2LT FRANK RODRIGUEZ
1968, "In hopes that this reaches family, friends and those that served with Lt Rodriguez. I know he was a well respected leader of his platoon and a fine soldier who died in an assault on an enemy force in Northern Vietnam. We lost two others in that assault and all are missed. To me, the picture reflects the seriousness of our circumstances, even at the earliest part of our involvement. We were young, we were tired, and we were responsible. Now we will miss those that didn’t come home." "he was the All-American boy who was respected by all who knew him. He was an unselfish leader who was dedicated to the principles of Duty, Honor, Country. Frank was one of the best and brightest."
2LT THOMAS BLEVINS
1966, "Tom and I were best friends in High School. We both went to New Rochelle High School in New York. Our fathers were both stationed at a little army base called Fort Slocum. Tom and I took life saving together and were life guards at the two base beaches. In our spare time we spent hours snorkel diving in the cold Long Island sound. Tom was a friend to everyone he met. I cherish the time that I spent with Tom and his family. I will always be grateful for his friendship and for his sacrifice to his country. You will always be in my thoughts Tom." "I hope you know how much we appreciate the sacrifice that you made in behalf of the USA and how proud I am to have known you."
CPT KENNETH GOOD
1963, "My father, Kenneth Newlon Good, was born on November 30, 1930 in Hollywood, California. In 1948, my father received his appointment to West Point by Senator Richard M. Nixon. Dad found himself quite discouraged upon first entering West Point, but his parents urged him to persevere through that first year. He proudly graduated with the class of 1952. In his last year at the Academy Dad met my mom, Barbara May Waterhouse, from Kauaʻi, Hawaiʻi. In 1958, dad accepted an assignment as Assistant Professor of Military Science in the senior ROTC group at the University of Hawaiʻi, Warrior Battalion."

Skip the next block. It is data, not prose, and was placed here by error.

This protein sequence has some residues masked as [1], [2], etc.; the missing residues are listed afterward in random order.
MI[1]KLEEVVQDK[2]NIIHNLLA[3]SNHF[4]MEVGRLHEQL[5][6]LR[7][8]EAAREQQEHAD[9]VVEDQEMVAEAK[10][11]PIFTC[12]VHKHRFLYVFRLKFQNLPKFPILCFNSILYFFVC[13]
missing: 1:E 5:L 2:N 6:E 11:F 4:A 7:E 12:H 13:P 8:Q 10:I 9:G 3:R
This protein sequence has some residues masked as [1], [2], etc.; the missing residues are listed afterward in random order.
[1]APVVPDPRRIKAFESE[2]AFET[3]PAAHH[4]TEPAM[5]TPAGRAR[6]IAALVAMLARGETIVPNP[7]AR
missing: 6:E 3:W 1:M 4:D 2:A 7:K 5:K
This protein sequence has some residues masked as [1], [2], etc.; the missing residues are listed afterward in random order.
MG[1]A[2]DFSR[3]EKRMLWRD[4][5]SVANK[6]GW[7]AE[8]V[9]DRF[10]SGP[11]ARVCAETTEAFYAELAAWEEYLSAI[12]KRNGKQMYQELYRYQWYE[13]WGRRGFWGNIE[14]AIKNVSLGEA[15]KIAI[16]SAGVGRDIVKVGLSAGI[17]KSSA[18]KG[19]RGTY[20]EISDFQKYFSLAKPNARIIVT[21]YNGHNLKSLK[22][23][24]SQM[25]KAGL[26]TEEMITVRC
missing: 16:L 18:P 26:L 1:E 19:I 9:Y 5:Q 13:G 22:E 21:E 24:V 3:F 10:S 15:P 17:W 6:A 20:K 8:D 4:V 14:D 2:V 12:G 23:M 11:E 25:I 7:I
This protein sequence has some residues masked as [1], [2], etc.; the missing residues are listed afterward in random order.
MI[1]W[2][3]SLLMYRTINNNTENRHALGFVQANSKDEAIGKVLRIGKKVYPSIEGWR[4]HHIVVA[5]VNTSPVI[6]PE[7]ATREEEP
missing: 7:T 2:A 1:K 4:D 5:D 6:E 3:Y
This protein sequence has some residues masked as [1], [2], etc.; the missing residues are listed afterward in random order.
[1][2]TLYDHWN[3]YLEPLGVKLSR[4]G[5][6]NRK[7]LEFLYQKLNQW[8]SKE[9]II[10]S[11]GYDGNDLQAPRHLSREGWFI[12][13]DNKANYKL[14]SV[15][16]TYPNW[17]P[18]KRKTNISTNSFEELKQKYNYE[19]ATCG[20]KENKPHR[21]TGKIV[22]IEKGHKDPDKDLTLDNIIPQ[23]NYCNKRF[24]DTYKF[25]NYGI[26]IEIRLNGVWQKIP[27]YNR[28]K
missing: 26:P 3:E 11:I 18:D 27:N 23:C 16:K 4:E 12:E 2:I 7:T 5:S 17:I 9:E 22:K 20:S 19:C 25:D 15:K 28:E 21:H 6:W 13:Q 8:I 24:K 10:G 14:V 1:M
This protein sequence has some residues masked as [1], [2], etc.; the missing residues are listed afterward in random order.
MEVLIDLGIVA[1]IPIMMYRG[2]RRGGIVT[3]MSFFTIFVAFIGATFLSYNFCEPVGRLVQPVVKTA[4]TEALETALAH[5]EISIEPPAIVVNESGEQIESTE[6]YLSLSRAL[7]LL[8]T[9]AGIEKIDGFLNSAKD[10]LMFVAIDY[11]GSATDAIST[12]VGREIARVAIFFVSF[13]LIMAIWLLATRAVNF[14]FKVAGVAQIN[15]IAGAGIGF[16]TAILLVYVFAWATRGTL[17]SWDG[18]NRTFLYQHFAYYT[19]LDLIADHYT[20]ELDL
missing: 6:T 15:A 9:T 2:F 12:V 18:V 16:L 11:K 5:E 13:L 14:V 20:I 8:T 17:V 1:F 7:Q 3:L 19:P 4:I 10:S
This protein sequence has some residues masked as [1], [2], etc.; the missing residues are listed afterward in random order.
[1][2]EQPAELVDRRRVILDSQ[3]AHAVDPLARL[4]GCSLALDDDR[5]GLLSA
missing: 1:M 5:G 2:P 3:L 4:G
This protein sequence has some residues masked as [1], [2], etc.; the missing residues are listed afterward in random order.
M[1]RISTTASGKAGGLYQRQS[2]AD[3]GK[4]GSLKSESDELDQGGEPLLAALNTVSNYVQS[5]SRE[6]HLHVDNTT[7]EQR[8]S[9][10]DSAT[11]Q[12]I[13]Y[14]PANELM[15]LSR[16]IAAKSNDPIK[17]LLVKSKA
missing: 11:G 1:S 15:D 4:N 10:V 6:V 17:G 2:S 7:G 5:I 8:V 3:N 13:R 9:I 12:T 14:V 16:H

WORLD WAR II (1939-1945)
SSG GROVER NAGAJI
SGT HOWARD URABE
SGT JENHATSU CHINEN
1944, Grover Nagaji was born on July 10, 1920. After serving with the Varsity Victory Volunteers where he distinguished himself as a “darn good” carpenter, Nagaji entered military service on March 25, 1943. In June 1944, the 442nd Regimental Combat Team was just docking in Italy and entering the European theatre. The famed 100th Infantry Battalion, for its extraordinary battle achievements, was attached as a battalion to the 442nd. After completing basic training at Camp Shelby, Mississippi, Nagaji was assigned to the 442nd, as a replacement in the 100th Battalion. On 25JUN, the 442nd entered its first battle at Suvereto in central Italy. It was during this action that SSG Nagaji was killed in action as his squad attacked a German tank, and he was mortally wounded by the tank’s explosion. For their efforts that day, the 100th Infantry Battalion was awarded its first Presidential Unit Citation for glory.